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Zimbabwe human rights report
Zimbabwe Human Rights NGO Forum & Open Society Initiative for Southern Africa (OSISA)
December 10, 2010

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This report is a collaborative effort between the Open Society Initiative for Southern Africa (OSISA) and the Zimbabwe Human Rights NGO Forum (The Forum) to have a competent, national and collective human rights appraisal of Zimbabwe that can be an addition and alternative to external Zimbabwe human rights assessments.

The idea of producing a locally generated human rights situation assessment and consolidated report was born out of a realization that the work of national and grassroots organizations that compile first-hand information is often subordinated to international assessments, which depend on secondary data sources, usually official, that can be subject to manipulation and unavailability.

This will be the first Zimbabwe Human Rights Report compiled by and through the efforts of local human rights organizations. The report covers the human rights situation in Zimbabwe in 2009. Information contained herein was collected from the findings of local human rights organizations and desktop reviews of source documents. Data collection and validation was done with the participation of twenty-six collaborating human rights organizations. Efforts were made to validate and authenticate the independent findings of these organizations, and to compile valid cumulative totals of statistics provided and narrative assessments.

The main findings of the report are as follows:

  • The year 2009 saw a marked improvement in, but not the cessation of, human rights violations compared to 2008 as a result of the formation of the inclusive government (also called a Government of National Unity, GNU).
  • A culture of impunity persisted, and perpetrators of rights violations were not made to account for their transgressions.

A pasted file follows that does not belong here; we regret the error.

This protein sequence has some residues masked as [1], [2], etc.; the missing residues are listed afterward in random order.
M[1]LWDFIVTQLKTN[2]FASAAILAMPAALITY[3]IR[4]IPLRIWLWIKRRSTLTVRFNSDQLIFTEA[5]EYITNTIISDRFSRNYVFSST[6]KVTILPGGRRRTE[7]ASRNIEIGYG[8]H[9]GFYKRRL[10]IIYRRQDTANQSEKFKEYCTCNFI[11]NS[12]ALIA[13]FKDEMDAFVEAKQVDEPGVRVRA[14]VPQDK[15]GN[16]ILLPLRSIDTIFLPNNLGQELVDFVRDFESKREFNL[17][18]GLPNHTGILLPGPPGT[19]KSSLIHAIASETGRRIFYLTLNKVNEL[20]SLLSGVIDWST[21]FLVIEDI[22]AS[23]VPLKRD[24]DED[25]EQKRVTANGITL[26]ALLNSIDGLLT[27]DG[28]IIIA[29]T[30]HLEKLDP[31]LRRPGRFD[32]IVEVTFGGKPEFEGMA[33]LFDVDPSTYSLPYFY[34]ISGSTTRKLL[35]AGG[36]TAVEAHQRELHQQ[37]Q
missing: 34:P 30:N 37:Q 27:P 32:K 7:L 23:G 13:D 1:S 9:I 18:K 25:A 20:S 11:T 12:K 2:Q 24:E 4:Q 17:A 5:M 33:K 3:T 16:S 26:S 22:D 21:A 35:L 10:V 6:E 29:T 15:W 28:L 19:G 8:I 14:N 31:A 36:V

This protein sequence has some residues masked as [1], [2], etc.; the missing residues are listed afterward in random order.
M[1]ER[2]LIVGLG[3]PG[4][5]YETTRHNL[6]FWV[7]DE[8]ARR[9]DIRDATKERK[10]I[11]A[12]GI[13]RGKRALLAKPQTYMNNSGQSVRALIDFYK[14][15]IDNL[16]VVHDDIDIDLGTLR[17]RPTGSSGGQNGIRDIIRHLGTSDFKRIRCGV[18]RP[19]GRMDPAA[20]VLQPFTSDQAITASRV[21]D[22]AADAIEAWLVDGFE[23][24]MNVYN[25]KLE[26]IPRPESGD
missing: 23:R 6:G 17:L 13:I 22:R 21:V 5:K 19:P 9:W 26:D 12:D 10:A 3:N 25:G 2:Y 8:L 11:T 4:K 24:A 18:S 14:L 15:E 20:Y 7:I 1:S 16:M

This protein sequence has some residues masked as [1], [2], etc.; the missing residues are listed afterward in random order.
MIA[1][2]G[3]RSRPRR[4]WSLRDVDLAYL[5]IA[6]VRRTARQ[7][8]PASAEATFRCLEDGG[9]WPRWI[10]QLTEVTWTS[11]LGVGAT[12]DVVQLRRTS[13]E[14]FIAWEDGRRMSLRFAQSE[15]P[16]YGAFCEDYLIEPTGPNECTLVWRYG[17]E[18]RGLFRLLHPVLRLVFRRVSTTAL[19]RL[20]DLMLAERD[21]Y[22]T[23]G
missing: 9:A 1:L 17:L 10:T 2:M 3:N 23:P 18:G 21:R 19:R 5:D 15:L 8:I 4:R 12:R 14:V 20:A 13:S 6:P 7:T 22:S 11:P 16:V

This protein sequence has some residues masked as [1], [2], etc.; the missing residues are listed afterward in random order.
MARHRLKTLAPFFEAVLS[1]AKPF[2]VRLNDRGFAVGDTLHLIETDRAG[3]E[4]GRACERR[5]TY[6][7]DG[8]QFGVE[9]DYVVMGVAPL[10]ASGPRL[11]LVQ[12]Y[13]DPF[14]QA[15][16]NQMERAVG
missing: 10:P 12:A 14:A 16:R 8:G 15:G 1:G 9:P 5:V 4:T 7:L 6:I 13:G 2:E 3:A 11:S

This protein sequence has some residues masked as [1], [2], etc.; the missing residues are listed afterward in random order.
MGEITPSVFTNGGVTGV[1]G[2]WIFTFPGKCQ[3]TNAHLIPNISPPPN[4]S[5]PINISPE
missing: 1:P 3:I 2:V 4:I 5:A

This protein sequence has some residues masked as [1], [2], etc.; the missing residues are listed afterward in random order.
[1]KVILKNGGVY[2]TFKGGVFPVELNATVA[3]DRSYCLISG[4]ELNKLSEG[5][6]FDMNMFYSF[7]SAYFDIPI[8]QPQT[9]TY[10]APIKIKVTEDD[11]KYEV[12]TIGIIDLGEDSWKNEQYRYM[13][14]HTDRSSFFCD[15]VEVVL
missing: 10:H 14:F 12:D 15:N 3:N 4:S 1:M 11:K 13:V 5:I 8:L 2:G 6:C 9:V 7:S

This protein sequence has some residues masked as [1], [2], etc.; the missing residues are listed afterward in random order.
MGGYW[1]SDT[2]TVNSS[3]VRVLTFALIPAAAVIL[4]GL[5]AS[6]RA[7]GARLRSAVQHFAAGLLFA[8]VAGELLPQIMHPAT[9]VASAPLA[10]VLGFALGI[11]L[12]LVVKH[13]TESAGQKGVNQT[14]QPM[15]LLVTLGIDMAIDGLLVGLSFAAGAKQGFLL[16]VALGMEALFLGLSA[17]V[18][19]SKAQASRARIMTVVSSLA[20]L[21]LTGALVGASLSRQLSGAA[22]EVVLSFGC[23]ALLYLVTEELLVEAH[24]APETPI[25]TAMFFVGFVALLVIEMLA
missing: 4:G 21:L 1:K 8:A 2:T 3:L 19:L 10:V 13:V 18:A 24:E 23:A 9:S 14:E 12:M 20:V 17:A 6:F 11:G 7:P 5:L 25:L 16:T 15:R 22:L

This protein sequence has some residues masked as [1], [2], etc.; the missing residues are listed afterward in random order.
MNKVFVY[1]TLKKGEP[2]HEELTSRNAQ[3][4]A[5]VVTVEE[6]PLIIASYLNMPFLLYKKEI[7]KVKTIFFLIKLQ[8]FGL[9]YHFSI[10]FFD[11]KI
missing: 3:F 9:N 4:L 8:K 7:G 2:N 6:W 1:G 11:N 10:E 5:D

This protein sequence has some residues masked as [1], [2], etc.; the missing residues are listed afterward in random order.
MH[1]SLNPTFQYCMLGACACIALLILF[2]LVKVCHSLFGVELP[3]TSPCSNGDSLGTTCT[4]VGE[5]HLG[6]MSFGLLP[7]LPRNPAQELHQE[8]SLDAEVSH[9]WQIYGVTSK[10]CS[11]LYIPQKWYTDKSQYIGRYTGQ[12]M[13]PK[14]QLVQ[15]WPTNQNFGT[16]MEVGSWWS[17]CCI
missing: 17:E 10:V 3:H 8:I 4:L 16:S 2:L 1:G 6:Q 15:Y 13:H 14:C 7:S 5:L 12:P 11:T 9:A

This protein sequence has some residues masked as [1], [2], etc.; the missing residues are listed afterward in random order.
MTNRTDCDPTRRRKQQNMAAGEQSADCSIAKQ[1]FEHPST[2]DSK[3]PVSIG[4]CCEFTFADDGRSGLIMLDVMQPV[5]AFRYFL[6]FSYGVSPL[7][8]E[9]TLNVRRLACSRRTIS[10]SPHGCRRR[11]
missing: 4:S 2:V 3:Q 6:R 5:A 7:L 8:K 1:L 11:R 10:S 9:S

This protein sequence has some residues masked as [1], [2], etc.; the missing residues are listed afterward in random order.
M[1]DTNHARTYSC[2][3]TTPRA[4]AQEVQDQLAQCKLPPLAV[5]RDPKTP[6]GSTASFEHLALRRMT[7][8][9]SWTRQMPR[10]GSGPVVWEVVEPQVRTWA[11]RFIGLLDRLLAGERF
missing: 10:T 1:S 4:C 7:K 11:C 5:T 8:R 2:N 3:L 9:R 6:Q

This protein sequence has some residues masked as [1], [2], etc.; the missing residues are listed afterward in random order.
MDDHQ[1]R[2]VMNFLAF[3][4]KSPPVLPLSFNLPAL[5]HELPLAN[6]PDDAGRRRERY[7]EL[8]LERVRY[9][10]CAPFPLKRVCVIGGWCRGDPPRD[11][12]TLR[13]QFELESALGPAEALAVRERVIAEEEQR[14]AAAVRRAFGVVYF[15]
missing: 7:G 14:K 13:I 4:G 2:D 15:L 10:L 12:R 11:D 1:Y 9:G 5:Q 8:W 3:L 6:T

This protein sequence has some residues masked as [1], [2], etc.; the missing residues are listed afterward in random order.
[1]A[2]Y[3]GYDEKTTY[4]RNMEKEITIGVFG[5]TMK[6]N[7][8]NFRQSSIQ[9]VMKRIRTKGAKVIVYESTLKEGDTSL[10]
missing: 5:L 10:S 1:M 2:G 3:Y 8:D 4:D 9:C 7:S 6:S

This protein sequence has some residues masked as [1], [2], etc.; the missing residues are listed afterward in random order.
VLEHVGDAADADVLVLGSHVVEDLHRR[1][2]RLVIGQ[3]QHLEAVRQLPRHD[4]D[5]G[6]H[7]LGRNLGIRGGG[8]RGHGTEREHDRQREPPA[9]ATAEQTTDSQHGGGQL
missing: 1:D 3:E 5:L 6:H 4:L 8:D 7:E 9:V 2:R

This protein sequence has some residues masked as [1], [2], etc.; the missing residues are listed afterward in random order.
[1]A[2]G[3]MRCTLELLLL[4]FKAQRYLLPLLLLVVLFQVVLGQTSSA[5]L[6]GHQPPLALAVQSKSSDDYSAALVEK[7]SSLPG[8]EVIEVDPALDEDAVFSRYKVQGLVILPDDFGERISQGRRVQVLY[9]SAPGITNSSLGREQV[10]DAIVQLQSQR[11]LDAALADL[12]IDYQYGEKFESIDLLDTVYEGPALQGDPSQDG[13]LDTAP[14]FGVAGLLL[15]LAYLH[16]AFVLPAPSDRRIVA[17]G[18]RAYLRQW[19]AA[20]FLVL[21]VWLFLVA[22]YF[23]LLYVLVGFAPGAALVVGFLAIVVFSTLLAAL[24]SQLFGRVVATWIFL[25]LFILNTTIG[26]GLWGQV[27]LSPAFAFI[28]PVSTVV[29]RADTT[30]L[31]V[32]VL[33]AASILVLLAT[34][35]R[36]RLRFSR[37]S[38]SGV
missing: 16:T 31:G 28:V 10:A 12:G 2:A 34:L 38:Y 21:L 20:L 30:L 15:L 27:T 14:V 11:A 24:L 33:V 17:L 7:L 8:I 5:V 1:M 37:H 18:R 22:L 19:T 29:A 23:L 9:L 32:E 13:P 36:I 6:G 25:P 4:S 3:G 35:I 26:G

• The monitoring of rights violations was enabled by the opening up of political space.
  • Not all human rights NGOs in Zimbabwe contributed to the production of this report. It is hoped that in future more organizations will make contributions deriving from their organizational mandates for the production of regular annual reports.


The year 2009 was an important milestone in the historical development of Zimbabwe. It saw for the first time in the country's history ZANU (PF)'s monopoly on power being broken with the formation of an inclusive government and the swearing in of 'opposition' ministers in February 2009. This development fundamentally altered the political landscape in Zimbabwe with the infusion of the 'democrats' into government; alternatively, and perhaps more significantly, it also extinguished an opposition's discerning voice, as they all began to speak as one government.

These changes, as will be more evident in this report, managed to arrest the rapid decline of the economic socio-political environment that had characterized the country in the last decade. This union, however, was an imperfect one, with numerous 'outstanding issues' hindering the full implementation of the Interparty Political Agreement (more commonly known as the Global Political Agreement, GPA) that had created the inclusive government. The political bickering eventually led to the temporary withdrawal of the Movement for Democratic Change (MDC) faction headed by Morgan Tsvangirai (MDC-T) from the government on 16 October 2009, only to re-engage later following intervention by SADC in November.

The political bickering and gesturing by the political parties only marginally affected Zimbabwe's economic turnaround that had been encouraged by the GPA and the decision to adopt a multicurrency regime. Commerce and industry seemed to be on the mend, and basic commodities started to re-appear in most retail outlets. This revival cascaded to the provision of social amenities that had ceased at the height of the crisis: schools and hospitals began to reopen across the country, though these were available only to those that could afford the service fees.

As these developments took place in a specific political context, and in order to fully comprehend the content of this, the inaugural report, it is essential to look at the crisis in retrospect and analyse 2009 with that history in mind.

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